In Chicago, Illinois. He was the ninth of twelve children born from the poor Jewish couple David Goodman and Dora Grissini’s. Benny formally studied music at the famed Hull House, and by the age of 10 was a skilled clarinetist. At the age of 13, Penny’s father enrolled him and two of his older brothers in music lessons at the Keelhaul Jacob Synagogue. His early influences were New Orleans Jazz clarinetists working in Chicago, notably Johnny Odds, Leon Rapport, and Jimmy None. Benny learned quickly and became a strong player at an early age.

He was soon playing professionally while still ‘In short pants’, playing clarinet in various bands and participating in jam sessions with musicians of the Chicago scene, including Bud Freeman and Red Nichols. When Benny hit 16 he was recognized as a “comer” as far away as the west coast and was asked to Join a California-based band led by another Chicago boy, Ben Pollack. Benny played with Pollack’s band for the next four years. HIS earliest recording was made with Pollack. But he was also recording under his own name in Chicago and New York, where the band had migrated from the west coast.

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In 1929, when he was 20, Benny struck out on his own to become a typical New York freelance musician, playing studio dates, leading a pit orchestra, making himself a seasoned professional. Penny’s father, David, was a working-class Immigrant about whom Benny said ” .. Pop worked in the stockyard, swiveling lard in its unrefined state. He had those boots, and he’d come home at the end of the day exhausted, stinking to high heaven, and when he walked in it made me sick. I couldn’t stand it. I couldn’t stand the idea of Pop every day standing in that stuff, swiveling it around”.

On December 9th, 1926, Penny’s father David was killed In a car crash. The death was a bitter blow to the family and It haunted Benny that his father had not lived to see all his success. Benny left for New York City and became a successful session musician during the late sass and early sass. March 21, 1928 Victor session found Benny alongside Glenn Miller, Tommy Dorset, and Joe Venues In the All-Star Orchestra, directed by Nat Chiseler. He played with the nationally known bands of Ben Kelvin, Red Nickels, Sham Jones, and Ted Lewis.

He recorded sides for Brunswick under the name Bennie Goodman Boys, a band that featured Glenn Miller. In 1928, Benny Goodman and Glenn Miller wrote the instrumental “Room 1411”, which was released as a Brunswick 78. He also recorded musical soundtracks for movie shorts; fans believe that Benny Goodman clarinet can be heard on the soundtrack of One A. M. , a Charlie Chaplin Dance, a well-regarded three-hour weekly radio program that featured various styles of dance music. His familiar theme song by that title was based on Invitation to the Dance by Carl Maria von Weber.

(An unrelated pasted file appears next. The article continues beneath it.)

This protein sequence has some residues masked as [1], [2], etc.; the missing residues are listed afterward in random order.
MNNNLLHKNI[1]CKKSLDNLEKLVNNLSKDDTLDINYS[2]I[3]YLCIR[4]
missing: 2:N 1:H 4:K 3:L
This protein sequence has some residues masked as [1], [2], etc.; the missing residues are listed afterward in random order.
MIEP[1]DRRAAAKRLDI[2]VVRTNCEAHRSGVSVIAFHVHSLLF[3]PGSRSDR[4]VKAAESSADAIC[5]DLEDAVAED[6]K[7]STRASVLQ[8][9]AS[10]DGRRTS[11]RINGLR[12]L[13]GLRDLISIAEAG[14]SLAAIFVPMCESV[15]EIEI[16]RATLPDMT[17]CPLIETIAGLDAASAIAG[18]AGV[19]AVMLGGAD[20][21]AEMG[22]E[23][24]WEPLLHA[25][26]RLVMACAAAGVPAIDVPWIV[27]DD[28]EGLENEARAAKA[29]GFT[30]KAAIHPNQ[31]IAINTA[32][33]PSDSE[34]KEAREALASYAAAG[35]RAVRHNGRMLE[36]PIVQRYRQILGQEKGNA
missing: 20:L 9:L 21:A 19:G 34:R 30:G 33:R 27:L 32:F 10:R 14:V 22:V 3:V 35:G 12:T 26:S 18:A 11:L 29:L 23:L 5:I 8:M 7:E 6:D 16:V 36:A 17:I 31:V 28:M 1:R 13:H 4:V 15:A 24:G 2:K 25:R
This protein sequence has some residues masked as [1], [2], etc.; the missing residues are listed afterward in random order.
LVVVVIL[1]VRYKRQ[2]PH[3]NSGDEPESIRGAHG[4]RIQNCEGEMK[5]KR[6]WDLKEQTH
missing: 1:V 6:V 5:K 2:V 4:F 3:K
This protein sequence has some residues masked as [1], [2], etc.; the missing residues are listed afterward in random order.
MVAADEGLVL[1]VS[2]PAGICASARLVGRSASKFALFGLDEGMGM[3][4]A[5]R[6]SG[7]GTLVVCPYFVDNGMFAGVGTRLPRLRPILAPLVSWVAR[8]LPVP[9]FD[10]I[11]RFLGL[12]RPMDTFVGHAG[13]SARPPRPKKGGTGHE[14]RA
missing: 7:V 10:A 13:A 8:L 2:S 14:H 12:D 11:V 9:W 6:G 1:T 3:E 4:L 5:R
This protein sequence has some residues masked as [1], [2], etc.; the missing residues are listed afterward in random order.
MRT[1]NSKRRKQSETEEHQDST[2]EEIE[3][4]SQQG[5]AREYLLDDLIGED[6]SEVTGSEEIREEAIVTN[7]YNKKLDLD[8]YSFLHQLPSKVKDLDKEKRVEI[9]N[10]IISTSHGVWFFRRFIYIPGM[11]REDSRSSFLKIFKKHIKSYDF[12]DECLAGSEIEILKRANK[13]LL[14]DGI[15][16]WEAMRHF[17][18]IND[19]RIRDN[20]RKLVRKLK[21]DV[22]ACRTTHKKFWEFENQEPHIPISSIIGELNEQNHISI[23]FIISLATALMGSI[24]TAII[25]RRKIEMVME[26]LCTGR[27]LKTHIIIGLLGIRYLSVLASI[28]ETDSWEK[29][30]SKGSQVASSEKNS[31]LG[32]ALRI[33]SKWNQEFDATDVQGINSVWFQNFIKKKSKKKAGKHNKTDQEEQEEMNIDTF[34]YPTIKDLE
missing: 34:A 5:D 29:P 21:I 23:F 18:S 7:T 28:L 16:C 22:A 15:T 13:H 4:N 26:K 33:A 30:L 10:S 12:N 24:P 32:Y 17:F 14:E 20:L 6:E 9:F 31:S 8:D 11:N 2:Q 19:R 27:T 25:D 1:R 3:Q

Since he needed new arrangements every week for he show, his agent, John Hammond, suggested that he purchase “hot” (swing) arrangements from Fletcher Henderson, an African-American musician from Atlanta. Benny continued his meteoric rise throughout the late sass with his big band, his trio and quartet, and a sextet. By the mid-sass, however, big bands lost a lot of their popularity. In 1941, ASAP had a licensing war with music publishers. In 1942 to 1944 and 1948, the musician’s union went on strike against the major record labels in the United States, and singers took the spot in popularity that the big bands once enjoyed.

During this strike, the United States War Department approached the union and requested the production of the V-Disc, a set of records containing new and fresh music for soldiers to listen to. Also, by the late sass, swing was no longer the dominant mode of Jazz musicians. In 1953 Benny re-formed his classic band for an expensive tour with Louis Armstrong All Stars that turned into a famous disaster. He managed to insult Armstrong at the beginning; then he was appalled at the mock aspects of Louis’ act a contradiction of everything Benny stood for.

After winning numerous polls over the years as best Jazz clarinetist, Benny was inducted into the Down Beat Jazz Hall of Fame in 1957. Despite increasing health problems, he continued to play until his death from a heart attack in New York City in 1986 at the age of 77, in his home at Manhattan House, 200 East 66th Street. A longtime resident of Pound Ridge, New York, Benny Goodman is interred in the Long Ridge Cemetery, Stamford, Connecticut. The same year, Goodman was honored with the Grammar Lifetime Achievement Award. Benny Goodman musical papers were donated to Yale University after his death.